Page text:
Offshore wind is expected to benefit from higher electricity demand globally. It’s considered well suited to countries with good wind resources, relatively shallow coastal waters and where this is limited onshore land or demand for other land uses. The report also notes offshore wind has the potential to increase its capacity factors due to greater scope to install larger turbines. Regardless the LCoE for offshore wind remains much higher than for onshore wind or solar (see table 1).
Figure 6: Projected capital cost offshore wind vs 2020-21
The roles and responsibilities of electricity distribution networks are being challenged by the changing mix of resources in the grid. The energy transition is not just about reducing emissions by changing technologies in large-scale generation, it is also about a trend towards more localised, or distributed energy resources (DER). The Australian Energy Council’s latest discussion paper looks at what the transition might mean for distribution networks and customers.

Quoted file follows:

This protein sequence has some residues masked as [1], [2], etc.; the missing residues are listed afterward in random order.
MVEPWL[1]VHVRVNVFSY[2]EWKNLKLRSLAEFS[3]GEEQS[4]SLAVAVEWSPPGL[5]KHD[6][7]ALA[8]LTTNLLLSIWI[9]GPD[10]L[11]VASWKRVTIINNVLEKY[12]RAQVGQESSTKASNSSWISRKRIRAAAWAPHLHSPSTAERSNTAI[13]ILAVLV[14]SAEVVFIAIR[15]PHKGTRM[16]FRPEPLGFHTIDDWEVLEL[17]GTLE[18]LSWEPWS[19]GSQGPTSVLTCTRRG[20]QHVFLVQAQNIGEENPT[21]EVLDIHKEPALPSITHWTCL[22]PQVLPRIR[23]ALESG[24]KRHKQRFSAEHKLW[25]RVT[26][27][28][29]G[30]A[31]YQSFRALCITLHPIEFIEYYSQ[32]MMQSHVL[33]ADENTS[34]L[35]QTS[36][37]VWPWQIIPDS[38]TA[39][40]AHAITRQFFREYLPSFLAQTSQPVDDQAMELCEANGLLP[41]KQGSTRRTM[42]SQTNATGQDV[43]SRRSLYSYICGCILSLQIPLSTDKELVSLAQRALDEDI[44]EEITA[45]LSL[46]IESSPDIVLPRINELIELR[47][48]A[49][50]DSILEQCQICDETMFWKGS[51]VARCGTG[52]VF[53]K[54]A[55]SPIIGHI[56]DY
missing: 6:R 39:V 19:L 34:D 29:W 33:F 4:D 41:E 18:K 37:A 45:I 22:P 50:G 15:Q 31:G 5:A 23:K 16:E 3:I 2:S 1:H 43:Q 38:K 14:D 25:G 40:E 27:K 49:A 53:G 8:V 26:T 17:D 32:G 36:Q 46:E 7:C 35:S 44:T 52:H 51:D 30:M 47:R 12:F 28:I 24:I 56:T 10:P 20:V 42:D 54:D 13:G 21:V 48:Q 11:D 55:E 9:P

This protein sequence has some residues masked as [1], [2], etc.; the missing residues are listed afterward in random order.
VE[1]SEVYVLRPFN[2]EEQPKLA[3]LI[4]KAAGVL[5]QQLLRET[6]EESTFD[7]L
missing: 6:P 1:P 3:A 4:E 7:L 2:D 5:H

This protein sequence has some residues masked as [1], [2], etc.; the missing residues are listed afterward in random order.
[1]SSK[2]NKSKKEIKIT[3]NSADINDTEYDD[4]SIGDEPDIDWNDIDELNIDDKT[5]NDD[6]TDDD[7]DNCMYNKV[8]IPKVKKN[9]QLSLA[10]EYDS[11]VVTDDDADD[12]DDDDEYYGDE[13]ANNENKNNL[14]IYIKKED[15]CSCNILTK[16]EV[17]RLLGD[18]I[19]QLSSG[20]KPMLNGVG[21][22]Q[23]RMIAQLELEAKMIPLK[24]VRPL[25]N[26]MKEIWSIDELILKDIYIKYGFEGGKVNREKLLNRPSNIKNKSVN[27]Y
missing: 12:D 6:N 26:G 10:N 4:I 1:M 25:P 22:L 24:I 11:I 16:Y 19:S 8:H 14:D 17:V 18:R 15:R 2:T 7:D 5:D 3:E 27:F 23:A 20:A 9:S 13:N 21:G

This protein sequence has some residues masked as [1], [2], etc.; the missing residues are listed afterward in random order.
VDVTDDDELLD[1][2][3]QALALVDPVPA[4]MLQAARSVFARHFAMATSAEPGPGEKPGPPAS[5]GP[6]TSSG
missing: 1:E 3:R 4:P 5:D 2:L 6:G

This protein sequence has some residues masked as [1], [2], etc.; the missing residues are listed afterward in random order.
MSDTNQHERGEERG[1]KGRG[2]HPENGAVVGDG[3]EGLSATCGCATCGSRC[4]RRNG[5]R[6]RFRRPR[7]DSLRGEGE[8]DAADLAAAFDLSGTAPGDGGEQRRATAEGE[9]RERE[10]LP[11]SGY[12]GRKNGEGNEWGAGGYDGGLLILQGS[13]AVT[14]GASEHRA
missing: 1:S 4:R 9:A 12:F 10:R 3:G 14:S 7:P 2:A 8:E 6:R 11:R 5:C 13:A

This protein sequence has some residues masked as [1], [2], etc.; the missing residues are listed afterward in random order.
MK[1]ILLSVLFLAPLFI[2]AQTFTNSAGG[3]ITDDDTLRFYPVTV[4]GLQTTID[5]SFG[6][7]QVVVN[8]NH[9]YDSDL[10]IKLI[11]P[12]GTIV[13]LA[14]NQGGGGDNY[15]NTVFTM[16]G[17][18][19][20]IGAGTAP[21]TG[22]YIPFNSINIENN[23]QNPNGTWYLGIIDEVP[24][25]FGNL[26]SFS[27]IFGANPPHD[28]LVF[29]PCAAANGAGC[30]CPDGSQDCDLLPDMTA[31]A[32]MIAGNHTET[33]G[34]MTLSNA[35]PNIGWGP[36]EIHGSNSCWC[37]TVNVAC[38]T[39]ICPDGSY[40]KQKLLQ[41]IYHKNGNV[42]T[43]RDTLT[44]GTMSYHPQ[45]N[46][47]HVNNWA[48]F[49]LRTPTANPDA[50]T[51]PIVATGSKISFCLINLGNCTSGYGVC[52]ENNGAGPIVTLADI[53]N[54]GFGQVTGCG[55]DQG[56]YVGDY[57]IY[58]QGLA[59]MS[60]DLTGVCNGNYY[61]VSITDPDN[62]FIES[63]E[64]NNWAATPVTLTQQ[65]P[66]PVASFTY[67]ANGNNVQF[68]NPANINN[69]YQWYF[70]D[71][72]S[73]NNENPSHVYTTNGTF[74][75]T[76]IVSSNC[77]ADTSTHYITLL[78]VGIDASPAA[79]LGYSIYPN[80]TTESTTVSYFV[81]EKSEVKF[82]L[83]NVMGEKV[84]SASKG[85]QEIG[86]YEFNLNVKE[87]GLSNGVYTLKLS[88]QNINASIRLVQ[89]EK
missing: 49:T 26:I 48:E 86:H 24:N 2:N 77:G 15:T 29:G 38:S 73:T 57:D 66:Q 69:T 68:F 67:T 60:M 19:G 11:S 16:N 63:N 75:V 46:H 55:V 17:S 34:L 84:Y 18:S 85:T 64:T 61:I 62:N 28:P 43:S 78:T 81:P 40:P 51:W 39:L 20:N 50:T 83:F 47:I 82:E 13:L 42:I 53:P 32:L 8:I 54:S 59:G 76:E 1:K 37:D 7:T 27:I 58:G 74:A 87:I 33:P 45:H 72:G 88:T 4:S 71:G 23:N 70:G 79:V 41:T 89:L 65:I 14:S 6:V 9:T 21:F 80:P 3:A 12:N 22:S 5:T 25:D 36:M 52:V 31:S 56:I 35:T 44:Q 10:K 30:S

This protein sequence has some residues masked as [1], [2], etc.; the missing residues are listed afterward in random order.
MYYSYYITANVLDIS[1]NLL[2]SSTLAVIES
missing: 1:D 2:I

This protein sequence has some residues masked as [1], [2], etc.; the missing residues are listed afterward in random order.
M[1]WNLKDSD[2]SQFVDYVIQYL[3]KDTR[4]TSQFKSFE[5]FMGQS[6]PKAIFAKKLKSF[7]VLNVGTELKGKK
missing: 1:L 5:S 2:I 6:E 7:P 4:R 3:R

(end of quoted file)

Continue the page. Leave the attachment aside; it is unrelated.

A recent report by the International Energy Agency has highlighted the dominant role of China in the world’s solar supply chain. The transition underway in the global energy market will not be immune from this dominance. The IEA estimates one out of every seven panels produced internationally now comes from a single manufacturing site in China. As we have seen recently with Russia’s gas supplies, a supply chain dependency can be extremely disruptive. So, are there options to avoid this?
The latest discussion paper in the Australian Energy Council’s “55 by 35” series on Australia’s Energy Future focuses on the implications of the target and the transition to net zero for regional economies in the light of the progressive closure of coal power plants. It recognises that there is a policy case for a focus on these regions, given that coal power plants (and in some cases associated mines) are major employers in those regions.